In quite a few previous posts, I have mentioned the troubles I have had with Lightroom recently. This was all triggered by an update a while back and subsequent updates have not solved any issues. The problems just continued and I was unable to get anything to address the sluggish behavior. The program would respond better when I was working in the Develop module but it was very difficult in Library and when importing.
I recently had a bit more success. I contacted someone who, while not working for Adobe, does have a business based around Lightroom and has good connections with the company. I was able to send this individual a copy of my catalog. They had a play with it and had similar issues with memory overuse so it wasn’t a hardware issue. They were able to pass on the catalog to an Adobe engineer to investigate further. I feared there was some corruption in the catalog and hoped they would find a solution.
It transpires that there is not any corruption. Instead, it is in the nature of the catalogs that I have created that the problem lies. A long time ago I posted about my approach to processing a shoot. I would use a Collection Set for each shoot in which I would use smart collections to take shots with the right combination of keywords and dates. They would split out rejects from non-rejects and put HDR, panorama shots and videos in separate smart collections. This made processing the shoot more efficient.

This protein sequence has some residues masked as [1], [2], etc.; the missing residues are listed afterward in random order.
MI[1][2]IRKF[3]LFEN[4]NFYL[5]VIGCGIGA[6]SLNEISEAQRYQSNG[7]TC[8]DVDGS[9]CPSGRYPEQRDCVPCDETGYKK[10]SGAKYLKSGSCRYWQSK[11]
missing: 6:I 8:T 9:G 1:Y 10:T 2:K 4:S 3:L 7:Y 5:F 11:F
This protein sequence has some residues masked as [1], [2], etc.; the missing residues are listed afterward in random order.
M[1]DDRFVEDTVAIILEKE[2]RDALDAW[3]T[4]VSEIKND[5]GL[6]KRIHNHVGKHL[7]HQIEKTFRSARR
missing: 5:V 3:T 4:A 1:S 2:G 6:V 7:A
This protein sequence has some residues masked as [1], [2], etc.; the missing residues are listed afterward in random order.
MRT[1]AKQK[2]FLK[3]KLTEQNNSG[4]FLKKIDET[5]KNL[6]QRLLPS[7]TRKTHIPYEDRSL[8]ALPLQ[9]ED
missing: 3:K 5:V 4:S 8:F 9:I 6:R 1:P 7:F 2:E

As a result of this approach, I have, over the years, accumulated a large number of these collection sets with smart collections in them. This is what is causing the trouble. The program is getting bogged down with all of them. This leaves two ways forward. In the short term, I am going to go through these smart collections and turn them into simple collections. Hopefully this will reduce the processing burden. I don’t need the smart functionality any longer so I can just take the selected images and make simple collections out of them.
The longer term action is that Adobe is now aware of this issue. Hopefully they can investigate a way to address this in a future update so that it isn’t constrained in the same way. It happened suddenly so there was something in the coding that changed to cause the issue so maybe it can be similarly quickly fixed. In the early days of Lightroom, it was limited in the number of images it could have before things got sluggish and that was resolved so hopefully this can be too. We shall see. If it is, you’re welcome!
Nearly a year ago I got the new model of the Canon 100-400 EF lens. I had it on back order when it first came out and it arrived just before Christmas so became an impromptu gift to me! Almost everything about the lens I liked. However, if you read my initial thoughts on the lens which I covered here, you will have seen I had a concern about softness in one part of the image. I have used the lens extensively since then and, while I have not always had an issue, I have continued to be concerned about the output in one area – particularly when compared the the excellent sharpness the rest of the image was displaying.